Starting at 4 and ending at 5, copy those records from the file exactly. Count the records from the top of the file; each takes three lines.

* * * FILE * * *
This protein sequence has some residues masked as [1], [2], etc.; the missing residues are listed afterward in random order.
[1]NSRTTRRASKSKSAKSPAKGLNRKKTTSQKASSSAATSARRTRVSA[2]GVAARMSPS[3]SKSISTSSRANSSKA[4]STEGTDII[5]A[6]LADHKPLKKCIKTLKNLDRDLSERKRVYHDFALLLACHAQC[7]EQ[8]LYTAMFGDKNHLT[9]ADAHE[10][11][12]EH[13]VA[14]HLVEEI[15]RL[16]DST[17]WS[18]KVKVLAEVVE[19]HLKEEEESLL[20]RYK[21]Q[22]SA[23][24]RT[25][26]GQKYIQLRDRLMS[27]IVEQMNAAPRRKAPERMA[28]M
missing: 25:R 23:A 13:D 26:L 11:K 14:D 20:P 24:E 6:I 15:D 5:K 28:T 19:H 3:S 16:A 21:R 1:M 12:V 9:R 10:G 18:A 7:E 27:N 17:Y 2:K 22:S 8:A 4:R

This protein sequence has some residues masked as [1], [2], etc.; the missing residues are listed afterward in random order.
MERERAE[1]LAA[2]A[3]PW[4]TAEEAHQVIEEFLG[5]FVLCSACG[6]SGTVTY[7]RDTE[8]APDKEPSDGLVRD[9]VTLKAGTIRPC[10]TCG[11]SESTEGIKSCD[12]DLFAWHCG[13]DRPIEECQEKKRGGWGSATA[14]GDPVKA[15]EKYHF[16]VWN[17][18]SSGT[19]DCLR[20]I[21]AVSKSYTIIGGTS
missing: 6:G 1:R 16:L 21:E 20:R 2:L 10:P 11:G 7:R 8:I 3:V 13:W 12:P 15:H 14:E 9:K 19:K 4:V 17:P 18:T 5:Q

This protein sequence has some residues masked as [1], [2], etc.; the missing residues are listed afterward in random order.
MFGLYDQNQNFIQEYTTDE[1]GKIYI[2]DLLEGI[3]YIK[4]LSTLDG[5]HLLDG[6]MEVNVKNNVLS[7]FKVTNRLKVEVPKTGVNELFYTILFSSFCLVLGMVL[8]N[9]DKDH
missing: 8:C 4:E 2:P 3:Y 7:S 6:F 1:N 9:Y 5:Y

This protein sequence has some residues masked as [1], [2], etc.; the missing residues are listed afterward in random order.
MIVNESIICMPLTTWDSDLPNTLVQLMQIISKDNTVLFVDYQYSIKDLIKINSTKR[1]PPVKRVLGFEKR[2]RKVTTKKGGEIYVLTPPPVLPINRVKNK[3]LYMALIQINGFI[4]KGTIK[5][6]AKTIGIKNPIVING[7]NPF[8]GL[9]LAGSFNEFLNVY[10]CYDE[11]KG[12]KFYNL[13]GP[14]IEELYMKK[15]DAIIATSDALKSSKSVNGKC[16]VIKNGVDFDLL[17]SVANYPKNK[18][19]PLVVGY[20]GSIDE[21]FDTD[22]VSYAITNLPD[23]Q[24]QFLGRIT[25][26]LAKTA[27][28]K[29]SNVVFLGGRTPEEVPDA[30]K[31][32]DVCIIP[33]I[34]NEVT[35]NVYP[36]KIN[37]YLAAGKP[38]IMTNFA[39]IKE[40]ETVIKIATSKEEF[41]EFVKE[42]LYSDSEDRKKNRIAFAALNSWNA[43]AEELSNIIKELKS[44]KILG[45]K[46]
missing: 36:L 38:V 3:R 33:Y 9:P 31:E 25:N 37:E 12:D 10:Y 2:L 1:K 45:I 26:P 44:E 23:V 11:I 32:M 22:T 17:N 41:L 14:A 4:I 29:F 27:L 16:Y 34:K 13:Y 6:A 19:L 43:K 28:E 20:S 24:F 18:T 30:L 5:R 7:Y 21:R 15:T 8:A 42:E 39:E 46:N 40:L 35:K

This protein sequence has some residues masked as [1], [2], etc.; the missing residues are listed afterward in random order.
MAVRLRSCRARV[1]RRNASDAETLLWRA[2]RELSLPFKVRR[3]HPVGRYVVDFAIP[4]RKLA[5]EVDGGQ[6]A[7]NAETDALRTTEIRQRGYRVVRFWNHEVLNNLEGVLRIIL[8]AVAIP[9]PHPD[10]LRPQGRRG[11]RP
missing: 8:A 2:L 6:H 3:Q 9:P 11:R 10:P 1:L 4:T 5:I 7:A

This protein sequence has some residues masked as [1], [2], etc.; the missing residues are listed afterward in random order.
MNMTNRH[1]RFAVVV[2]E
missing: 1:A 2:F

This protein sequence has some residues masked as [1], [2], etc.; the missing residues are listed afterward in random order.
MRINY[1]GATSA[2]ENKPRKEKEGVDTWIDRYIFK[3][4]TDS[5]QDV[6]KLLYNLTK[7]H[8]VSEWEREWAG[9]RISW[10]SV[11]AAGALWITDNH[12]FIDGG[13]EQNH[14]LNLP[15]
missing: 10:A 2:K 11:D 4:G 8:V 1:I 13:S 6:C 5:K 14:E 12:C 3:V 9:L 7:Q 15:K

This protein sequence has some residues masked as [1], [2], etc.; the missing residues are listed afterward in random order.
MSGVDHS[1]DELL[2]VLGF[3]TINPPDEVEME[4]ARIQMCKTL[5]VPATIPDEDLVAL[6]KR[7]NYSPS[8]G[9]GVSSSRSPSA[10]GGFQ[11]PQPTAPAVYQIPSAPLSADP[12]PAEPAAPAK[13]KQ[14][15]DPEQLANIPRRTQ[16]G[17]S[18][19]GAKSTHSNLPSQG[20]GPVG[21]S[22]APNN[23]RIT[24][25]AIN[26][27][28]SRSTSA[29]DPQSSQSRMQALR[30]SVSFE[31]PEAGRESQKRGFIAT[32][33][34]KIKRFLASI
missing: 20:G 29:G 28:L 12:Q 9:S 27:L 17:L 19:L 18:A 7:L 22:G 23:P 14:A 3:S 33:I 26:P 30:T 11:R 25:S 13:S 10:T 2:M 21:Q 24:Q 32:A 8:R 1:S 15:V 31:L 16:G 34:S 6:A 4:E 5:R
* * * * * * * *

This protein sequence has some residues masked as [1], [2], etc.; the missing residues are listed afterward in random order.
MIVNESIICMPLTTWDSDLPNTLVQLMQIISKDNTVLFVDYQYSIKDLIKINSTKR[1]PPVKRVLGFEKR[2]RKVTTKKGGEIYVLTPPPVLPINRVKNK[3]LYMALIQINGFI[4]KGTIK[5][6]AKTIGIKNPIVING[7]NPF[8]GL[9]LAGSFNEFLNVY[10]CYDE[11]KG[12]KFYNL[13]GP[14]IEELYMKK[15]DAIIATSDALKSSKSVNGKC[16]VIKNGVDFDLL[17]SVANYPKNK[18][19]PLVVGY[20]GSIDE[21]FDTD[22]VSYAITNLPD[23]Q[24]QFLGRIT[25][26]LAKTA[27][28]K[29]SNVVFLGGRTPEEVPDA[30]K[31][32]DVCIIP[33]I[34]NEVT[35]NVYP[36]KIN[37]YLAAGKP[38]IMTNFA[39]IKE[40]ETVIKIATSKEEF[41]EFVKE[42]LYSDSEDRKKNRIAFAALNSWNA[43]AEELSNIIKELKS[44]KILG[45]K[46]
missing: 36:L 38:V 3:R 33:Y 9:P 31:E 25:N 37:E 12:D 10:Y 2:L 1:K 45:I 26:P 44:E 23:V 11:I 32:M 22:T 17:N 41:L 14:A 4:I 29:F 27:L 16:Y 34:K 13:Y 6:A 19:L 43:K 28:E 20:S 24:F 18:T 30:L 5:R 7:Y 21:R 15:T 8:A 42:E 39:E 46:N 40:L 35:K

This protein sequence has some residues masked as [1], [2], etc.; the missing residues are listed afterward in random order.
MAVRLRSCRARV[1]RRNASDAETLLWRA[2]RELSLPFKVRR[3]HPVGRYVVDFAIP[4]RKLA[5]EVDGGQ[6]A[7]NAETDALRTTEIRQRGYRVVRFWNHEVLNNLEGVLRIIL[8]AVAIP[9]PHPD[10]LRPQGRRG[11]RP
missing: 8:A 2:L 6:H 3:Q 9:P 11:R 10:P 1:L 4:T 5:I 7:A